Django Unchained

Django Unchained ★★★½

Django Unchained was facing an uphill battle with me considering it was following Inglourious Basterds, a film that was not only a return to form for Quentin Tarantino after missing the mark with Kill Bill Vol.2 and Death Proof, but one that saw him very successfully expanding on his style.

Django is a good bit of fun, filled with everything we've grown to expect from Tarantino: colorful characters, brutal violence, great dialogue, brutal violence, salty humor, and brutal violence. But more often than not this all felt too comfortable for me, and too familiar. The dinner scene at Candie Land was a wonderful exercise in tension, almost as good as the bar scene in Inglourious Basterds. And the shootout reminded me of how excited I was to see Tarantino go wild in the bloodbath between the Bride and the Crazy 88 in Kill Bill Vol. 1.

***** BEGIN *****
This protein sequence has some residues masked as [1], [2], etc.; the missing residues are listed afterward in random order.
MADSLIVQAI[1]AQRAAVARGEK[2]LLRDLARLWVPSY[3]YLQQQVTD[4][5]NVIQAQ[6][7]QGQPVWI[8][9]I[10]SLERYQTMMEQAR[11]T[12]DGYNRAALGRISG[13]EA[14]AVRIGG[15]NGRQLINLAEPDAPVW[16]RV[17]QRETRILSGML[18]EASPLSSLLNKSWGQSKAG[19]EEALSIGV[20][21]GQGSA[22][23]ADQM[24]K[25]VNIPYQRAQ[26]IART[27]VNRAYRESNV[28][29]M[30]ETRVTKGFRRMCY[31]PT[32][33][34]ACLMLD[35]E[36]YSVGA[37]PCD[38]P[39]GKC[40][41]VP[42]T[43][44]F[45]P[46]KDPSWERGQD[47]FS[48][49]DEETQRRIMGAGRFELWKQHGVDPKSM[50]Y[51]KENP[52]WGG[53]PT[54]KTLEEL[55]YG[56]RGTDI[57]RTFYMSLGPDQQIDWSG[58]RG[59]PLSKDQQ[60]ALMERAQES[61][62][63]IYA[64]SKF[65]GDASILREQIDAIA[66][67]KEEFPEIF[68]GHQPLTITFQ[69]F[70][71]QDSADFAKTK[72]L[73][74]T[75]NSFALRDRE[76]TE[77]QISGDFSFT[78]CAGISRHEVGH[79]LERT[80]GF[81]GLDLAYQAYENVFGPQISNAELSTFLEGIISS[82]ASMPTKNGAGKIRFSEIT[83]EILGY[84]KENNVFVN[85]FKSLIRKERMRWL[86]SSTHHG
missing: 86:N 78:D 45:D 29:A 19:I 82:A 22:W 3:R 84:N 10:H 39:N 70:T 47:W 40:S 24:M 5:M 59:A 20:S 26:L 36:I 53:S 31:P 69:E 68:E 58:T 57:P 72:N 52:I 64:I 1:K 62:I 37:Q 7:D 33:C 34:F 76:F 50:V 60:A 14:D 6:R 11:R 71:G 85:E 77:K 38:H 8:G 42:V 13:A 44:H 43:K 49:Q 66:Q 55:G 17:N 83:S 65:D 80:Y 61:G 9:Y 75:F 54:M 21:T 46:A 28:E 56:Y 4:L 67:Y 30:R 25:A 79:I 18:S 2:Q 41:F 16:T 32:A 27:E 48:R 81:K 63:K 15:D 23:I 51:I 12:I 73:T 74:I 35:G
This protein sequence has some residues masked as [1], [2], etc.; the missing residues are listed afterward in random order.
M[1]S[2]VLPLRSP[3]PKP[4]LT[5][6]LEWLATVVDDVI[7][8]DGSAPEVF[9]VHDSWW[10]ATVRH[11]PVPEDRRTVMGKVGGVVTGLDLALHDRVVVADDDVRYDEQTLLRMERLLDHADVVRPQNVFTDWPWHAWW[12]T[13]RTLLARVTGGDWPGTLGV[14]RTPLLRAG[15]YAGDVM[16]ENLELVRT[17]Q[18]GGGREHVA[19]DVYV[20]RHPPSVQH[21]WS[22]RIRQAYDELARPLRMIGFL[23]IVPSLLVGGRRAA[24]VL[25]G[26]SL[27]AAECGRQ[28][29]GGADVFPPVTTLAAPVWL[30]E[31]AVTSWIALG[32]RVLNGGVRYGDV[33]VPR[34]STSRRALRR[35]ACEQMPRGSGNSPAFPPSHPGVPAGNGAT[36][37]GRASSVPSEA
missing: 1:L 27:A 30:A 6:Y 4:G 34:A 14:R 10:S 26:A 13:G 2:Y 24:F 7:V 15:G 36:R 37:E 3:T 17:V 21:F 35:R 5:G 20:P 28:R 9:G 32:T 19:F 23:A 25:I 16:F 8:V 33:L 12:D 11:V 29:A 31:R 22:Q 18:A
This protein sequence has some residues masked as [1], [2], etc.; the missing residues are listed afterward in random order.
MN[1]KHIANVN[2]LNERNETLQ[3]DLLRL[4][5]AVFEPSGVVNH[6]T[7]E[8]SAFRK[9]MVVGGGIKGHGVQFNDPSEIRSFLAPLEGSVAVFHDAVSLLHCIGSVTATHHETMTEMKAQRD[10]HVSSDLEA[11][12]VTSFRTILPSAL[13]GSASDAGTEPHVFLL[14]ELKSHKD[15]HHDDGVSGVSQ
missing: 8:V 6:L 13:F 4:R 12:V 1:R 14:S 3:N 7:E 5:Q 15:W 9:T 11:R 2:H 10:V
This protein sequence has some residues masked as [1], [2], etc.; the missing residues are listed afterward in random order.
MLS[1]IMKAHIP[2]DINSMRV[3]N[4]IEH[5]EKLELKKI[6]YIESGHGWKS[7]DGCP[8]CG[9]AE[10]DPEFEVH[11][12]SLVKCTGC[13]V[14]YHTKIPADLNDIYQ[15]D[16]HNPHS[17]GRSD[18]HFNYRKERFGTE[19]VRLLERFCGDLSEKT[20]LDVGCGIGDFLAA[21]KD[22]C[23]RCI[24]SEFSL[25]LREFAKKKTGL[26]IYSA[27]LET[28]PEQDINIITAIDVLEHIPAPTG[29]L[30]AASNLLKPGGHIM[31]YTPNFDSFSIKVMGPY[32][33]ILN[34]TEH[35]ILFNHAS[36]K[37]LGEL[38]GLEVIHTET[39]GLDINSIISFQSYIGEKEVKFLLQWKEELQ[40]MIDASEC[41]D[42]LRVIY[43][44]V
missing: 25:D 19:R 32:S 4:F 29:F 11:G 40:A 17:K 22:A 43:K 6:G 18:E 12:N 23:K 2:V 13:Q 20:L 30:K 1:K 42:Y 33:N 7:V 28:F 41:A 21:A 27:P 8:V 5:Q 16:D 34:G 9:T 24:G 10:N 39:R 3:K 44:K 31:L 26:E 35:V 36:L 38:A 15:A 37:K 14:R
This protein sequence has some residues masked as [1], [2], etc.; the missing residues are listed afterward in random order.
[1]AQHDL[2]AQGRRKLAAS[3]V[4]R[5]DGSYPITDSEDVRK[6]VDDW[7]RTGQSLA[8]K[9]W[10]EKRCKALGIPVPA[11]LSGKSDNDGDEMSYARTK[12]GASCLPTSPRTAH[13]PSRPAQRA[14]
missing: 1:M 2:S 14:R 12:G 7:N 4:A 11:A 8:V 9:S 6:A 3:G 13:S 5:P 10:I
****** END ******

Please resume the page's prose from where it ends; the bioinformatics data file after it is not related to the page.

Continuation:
Now I don’t want to sound like I didn't like this movie, because I did. But it is one of the few entries to Tarantino’s oeuvre where I felt just how long it was. It would be easy to point to the passing of Tarantino’s longtime editor Sally Menke as the reason and, while I don’t deny that, I think Tarantino is in a place where no one can tell him he should be self-editing, not even someone like Harvey Weinstein. So what we’re left with is a sloggy middle, an unnecessary scene explaining why Broomhilda is named Broomhilda, and a final 20 minutes that probably should have been written out all together.


I’ll still take lesser Tarantino over pretty much everything else, any day of the week.

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